Tuesday, June 26, 2012

Spot Removal and LR4 Adjustments

A friend of mine asked me a couple of questions the other day about using the new version of Lightroom 4 (LR4), and since we're thousands of miles and many time zones apart I decided to help via the blog and YouTube. Hopefully some of this may help others too, so here goes!

There are two videos here... the first one talks about Spot Removal. The second talks about using the Adjustment Brush. Both use a couple of photos in the Lightroom library. The idea will be to clean up the spots first on a reference image and then use that to Sync a target. Then we'll continue on the target with brush adjustments.

Both videos are best viewed full screen at 720p HD.

Spot Removal:

The reference photo is nothing more than a shot of sky and clouds taken at f/22 on the same day as the overall shoot. An aperture setting of f/22 literally guarantees than any gunk on the camera sensor will show up in the image. And a sky shot is uncluttered enough to make a good reference. Once cleaned, this photo will become the source to Sync other shots in a set and clean all spots at one time.

Spot removal should always be done while viewing the image at 100% (1:1). You want a full crop view to be sure you see everything. The Spot Removal tool is found in the LR4 Develop Module and is activated by the cursor or by typing the shortcut "Q". You'll see me use the slider bar in the video but I will also change the size of the spot target by using the scroll wheel on my mouse (much easier). Also, when moving around the screen I am holding down the space bar to activate the Hand tool. When I release the space bar the spot removal tool reappears.

To remove spots simply place the spot removal circle over the area to be corrected and left click the mouse. LR4 decides where it's going to pick a replacement area. There was one large smudge in this particular photo that I got rid of by really increasing the size of the removal area. Ideally I might leave this one and correct it in Photoshop. But I cheated here for the sake of time.

At the end of the video I sync the two shots. In Sync settings I remove all selections except for spot removal. then after selecting the base image I select the target. This could be a single image or a whole set of similar photos that likely need the same spots cleaned up. When you open the targeted image in the Develop Module and activate the Spot Removal tool you can see all the spots that were corrected via Sync. This is a big time saver if you have a lot of images to clean up!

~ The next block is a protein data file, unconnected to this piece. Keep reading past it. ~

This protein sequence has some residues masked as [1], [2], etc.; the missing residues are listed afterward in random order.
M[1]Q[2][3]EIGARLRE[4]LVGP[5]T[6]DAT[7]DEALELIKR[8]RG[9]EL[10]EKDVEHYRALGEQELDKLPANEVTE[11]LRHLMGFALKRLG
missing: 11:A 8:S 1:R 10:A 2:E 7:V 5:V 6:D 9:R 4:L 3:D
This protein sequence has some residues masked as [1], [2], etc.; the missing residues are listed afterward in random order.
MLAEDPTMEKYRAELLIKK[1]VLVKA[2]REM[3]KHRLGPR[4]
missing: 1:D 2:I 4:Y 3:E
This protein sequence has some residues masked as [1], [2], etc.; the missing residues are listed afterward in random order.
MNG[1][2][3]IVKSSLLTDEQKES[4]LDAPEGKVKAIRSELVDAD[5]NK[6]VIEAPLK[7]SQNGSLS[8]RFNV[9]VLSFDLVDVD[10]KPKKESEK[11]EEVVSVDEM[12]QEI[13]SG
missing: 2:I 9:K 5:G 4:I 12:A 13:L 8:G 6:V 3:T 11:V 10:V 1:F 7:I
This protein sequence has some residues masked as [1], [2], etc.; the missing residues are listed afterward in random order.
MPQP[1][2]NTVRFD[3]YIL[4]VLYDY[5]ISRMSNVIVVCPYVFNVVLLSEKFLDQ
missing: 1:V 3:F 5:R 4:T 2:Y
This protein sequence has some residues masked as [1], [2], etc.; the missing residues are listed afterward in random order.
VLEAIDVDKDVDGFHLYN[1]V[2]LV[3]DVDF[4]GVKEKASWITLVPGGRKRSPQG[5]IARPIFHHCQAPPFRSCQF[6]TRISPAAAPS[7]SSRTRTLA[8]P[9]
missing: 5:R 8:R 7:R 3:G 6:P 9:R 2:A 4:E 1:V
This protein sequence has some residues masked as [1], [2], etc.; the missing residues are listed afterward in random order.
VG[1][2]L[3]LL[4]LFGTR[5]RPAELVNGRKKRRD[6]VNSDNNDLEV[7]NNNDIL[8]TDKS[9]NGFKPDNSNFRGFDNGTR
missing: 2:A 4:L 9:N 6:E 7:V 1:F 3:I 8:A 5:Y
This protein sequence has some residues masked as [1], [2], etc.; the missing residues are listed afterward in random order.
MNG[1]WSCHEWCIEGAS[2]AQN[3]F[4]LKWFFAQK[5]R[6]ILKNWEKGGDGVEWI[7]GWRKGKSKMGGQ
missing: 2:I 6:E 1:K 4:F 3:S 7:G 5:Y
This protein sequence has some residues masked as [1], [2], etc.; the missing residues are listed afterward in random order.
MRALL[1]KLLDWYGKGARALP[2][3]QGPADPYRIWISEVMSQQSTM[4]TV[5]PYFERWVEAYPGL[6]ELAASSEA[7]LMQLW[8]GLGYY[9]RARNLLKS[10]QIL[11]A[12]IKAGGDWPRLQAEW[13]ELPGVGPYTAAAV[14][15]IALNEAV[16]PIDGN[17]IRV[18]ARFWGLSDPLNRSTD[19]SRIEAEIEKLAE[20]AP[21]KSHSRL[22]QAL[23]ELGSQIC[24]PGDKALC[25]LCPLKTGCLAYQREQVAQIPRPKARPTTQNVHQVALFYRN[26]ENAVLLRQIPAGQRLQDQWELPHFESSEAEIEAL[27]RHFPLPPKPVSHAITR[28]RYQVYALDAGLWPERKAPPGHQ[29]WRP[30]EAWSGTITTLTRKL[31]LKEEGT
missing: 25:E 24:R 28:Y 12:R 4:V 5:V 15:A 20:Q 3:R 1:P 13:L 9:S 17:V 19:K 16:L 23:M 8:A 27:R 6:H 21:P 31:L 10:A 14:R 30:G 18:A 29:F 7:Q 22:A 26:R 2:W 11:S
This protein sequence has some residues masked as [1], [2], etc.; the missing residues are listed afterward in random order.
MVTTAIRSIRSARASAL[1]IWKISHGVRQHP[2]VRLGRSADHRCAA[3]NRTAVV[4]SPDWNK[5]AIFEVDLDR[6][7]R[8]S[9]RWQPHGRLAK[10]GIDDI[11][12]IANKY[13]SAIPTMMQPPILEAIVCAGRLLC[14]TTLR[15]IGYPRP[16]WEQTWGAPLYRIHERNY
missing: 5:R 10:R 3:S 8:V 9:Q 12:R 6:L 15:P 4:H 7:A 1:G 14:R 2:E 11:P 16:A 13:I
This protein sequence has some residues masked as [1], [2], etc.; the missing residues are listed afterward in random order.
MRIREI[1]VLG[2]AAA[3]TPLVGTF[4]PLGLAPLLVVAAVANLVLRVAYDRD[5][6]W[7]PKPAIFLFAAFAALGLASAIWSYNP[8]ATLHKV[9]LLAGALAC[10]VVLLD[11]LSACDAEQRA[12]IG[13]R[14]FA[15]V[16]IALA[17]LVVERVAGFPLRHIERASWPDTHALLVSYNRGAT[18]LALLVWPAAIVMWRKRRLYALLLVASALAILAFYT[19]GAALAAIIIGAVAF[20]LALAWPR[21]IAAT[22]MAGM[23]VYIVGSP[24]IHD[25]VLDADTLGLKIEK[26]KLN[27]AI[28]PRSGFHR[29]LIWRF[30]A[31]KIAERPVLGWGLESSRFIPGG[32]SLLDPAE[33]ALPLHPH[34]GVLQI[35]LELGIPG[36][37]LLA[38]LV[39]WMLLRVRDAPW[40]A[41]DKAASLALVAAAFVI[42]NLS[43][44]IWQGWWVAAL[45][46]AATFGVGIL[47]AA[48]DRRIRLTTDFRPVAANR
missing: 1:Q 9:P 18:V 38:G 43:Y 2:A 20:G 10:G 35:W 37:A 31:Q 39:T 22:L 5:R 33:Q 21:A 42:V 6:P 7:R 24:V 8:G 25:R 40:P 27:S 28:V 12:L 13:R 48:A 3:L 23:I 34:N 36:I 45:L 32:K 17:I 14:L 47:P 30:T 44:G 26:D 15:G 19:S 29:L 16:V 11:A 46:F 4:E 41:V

Yeah... this was a quick and dirty spot removal job, and I have a lot of spots on my sensor and should send my rig to Nikon for cleaning asap. Duh. Send your other comments to i-could-give-a-rats-caboose.com :)

Adjustment Brush Usage:

Now we'll make a few adjustments of the main image. First, we'll do a little more spot removal on her face. This is optional, and I know some people have wild opinions about it and don't like doing it. That's fine. I won't even do this all the time, but here I think it makes a nicer image and a little bit works. Next, we'll bring the clarity down on her face using the Adjustment brush. Reducing Clarity like this "softens" the look and gives her a bit of "glamor". Again, this is subjective, but it often works very well. And finally we'll bring Shadow detail in her face and hair up a bit. This is like adding fill light, but in a targeted way. We need this here since the image was shot in matrix metering in full sun and the exposure on her face is a bit dark. This targeted adjustment is a perfect fix for that where the old fill would blast light all over the whole image.

The Brush slider activates the same sliders, exposure settings, highlights, shadows, clarity, etc, that you see in the Basic panel, but targets them via the brush. You use the mouse wheel again to size the brush and "paint" the area(s) on the image you want to modify. Once you've completed your work you can always refine the settings with the sliders to get the look you want. The video doesn't show the brush size very well here unfortunately, but you'll see it represented as two circles when you select the brush. The inside circle is the primary area and the distance between it and the outside circle a feather zone.

To finish up I go thru a few of the other Develop Module tabs in order, top down. I will bring the sharpness up a bit, check the Lens profile, and camera profile.

I hope this helps with some of the mystery of these two tools in LR4! If not, shoot me a note. Enjoy!



  1. I can't thank you enough - seriously!! These videos are exactly what I needed...and if I have more questions, may I ask?? You're the best, Dave!

  2. That's very informative Dave, I need to play with my P/S some.